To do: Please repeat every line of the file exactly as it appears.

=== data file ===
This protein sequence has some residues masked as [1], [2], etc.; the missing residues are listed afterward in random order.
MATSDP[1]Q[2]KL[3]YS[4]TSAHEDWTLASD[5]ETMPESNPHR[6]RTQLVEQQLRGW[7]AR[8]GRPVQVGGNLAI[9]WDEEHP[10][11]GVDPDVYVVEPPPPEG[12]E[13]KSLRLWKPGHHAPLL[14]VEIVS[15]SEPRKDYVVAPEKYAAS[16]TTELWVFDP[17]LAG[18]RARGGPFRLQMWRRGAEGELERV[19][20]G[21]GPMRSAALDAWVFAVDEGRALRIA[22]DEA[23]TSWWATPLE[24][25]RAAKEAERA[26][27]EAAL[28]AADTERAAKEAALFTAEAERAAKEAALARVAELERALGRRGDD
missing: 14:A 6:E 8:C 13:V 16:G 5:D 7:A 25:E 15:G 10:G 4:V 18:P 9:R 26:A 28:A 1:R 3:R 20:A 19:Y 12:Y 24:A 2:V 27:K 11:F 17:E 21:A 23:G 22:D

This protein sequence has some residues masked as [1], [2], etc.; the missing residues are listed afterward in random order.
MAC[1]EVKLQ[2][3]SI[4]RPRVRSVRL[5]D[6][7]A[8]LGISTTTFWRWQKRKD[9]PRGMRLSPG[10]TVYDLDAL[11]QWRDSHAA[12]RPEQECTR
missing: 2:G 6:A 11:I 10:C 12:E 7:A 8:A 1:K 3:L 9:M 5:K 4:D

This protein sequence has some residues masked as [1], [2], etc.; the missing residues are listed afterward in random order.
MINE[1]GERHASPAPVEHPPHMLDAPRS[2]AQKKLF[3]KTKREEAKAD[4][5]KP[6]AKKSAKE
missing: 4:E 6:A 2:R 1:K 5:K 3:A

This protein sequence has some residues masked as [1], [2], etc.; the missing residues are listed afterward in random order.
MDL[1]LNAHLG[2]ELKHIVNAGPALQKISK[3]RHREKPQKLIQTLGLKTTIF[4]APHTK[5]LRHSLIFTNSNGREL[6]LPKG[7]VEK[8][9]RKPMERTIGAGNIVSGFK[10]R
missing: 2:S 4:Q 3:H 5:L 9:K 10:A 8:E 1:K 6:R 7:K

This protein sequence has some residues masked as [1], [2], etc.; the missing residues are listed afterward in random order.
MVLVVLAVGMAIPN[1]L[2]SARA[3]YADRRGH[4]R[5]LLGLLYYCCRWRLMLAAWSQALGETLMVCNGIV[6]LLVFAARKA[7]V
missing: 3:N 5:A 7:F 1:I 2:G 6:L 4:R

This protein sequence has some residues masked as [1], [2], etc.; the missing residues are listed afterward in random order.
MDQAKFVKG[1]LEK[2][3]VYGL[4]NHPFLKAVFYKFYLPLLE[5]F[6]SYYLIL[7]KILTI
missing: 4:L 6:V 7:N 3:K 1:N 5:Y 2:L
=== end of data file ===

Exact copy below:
This protein sequence has some residues masked as [1], [2], etc.; the missing residues are listed afterward in random order.
MATSDP[1]Q[2]KL[3]YS[4]TSAHEDWTLASD[5]ETMPESNPHR[6]RTQLVEQQLRGW[7]AR[8]GRPVQVGGNLAI[9]WDEEHP[10][11]GVDPDVYVVEPPPPEG[12]E[13]KSLRLWKPGHHAPLL[14]VEIVS[15]SEPRKDYVVAPEKYAAS[16]TTELWVFDP[17]LAG[18]RARGGPFRLQMWRRGAEGELERV[19][20]G[21]GPMRSAALDAWVFAVDEGRALRIA[22]DEA[23]TSWWATPLE[24][25]RAAKEAERA[26][27]EAAL[28]AADTERAAKEAALFTAEAERAAKEAALARVAELERALGRRGDD
missing: 14:A 6:E 8:C 13:V 16:G 5:D 7:A 25:E 15:G 10:G 4:V 18:P 9:R 26:A 28:A 1:R 3:R 20:A 19:Y 12:Y 24:A 2:V 27:K 11:F 17:E 21:A 23:G 22:D

This protein sequence has some residues masked as [1], [2], etc.; the missing residues are listed afterward in random order.
MAC[1]EVKLQ[2][3]SI[4]RPRVRSVRL[5]D[6][7]A[8]LGISTTTFWRWQKRKD[9]PRGMRLSPG[10]TVYDLDAL[11]QWRDSHAA[12]RPEQECTR
missing: 2:G 6:A 11:I 10:C 12:E 7:A 8:A 1:K 3:L 9:M 5:K 4:D

This protein sequence has some residues masked as [1], [2], etc.; the missing residues are listed afterward in random order.
MINE[1]GERHASPAPVEHPPHMLDAPRS[2]AQKKLF[3]KTKREEAKAD[4][5]KP[6]AKKSAKE
missing: 4:E 6:A 2:R 1:K 5:K 3:A

This protein sequence has some residues masked as [1], [2], etc.; the missing residues are listed afterward in random order.
MDL[1]LNAHLG[2]ELKHIVNAGPALQKISK[3]RHREKPQKLIQTLGLKTTIF[4]APHTK[5]LRHSLIFTNSNGREL[6]LPKG[7]VEK[8][9]RKPMERTIGAGNIVSGFK[10]R
missing: 2:S 4:Q 3:H 5:L 9:K 10:A 8:E 1:K 6:R 7:K

This protein sequence has some residues masked as [1], [2], etc.; the missing residues are listed afterward in random order.
MVLVVLAVGMAIPN[1]L[2]SARA[3]YADRRGH[4]R[5]LLGLLYYCCRWRLMLAAWSQALGETLMVCNGIV[6]LLVFAARKA[7]V
missing: 3:N 5:A 7:F 1:I 2:G 6:L 4:R

This protein sequence has some residues masked as [1], [2], etc.; the missing residues are listed afterward in random order.
MDQAKFVKG[1]LEK[2][3]VYGL[4]NHPFLKAVFYKFYLPLLE[5]F[6]SYYLIL[7]KILTI
missing: 4:L 6:V 7:N 3:K 1:N 5:Y 2:L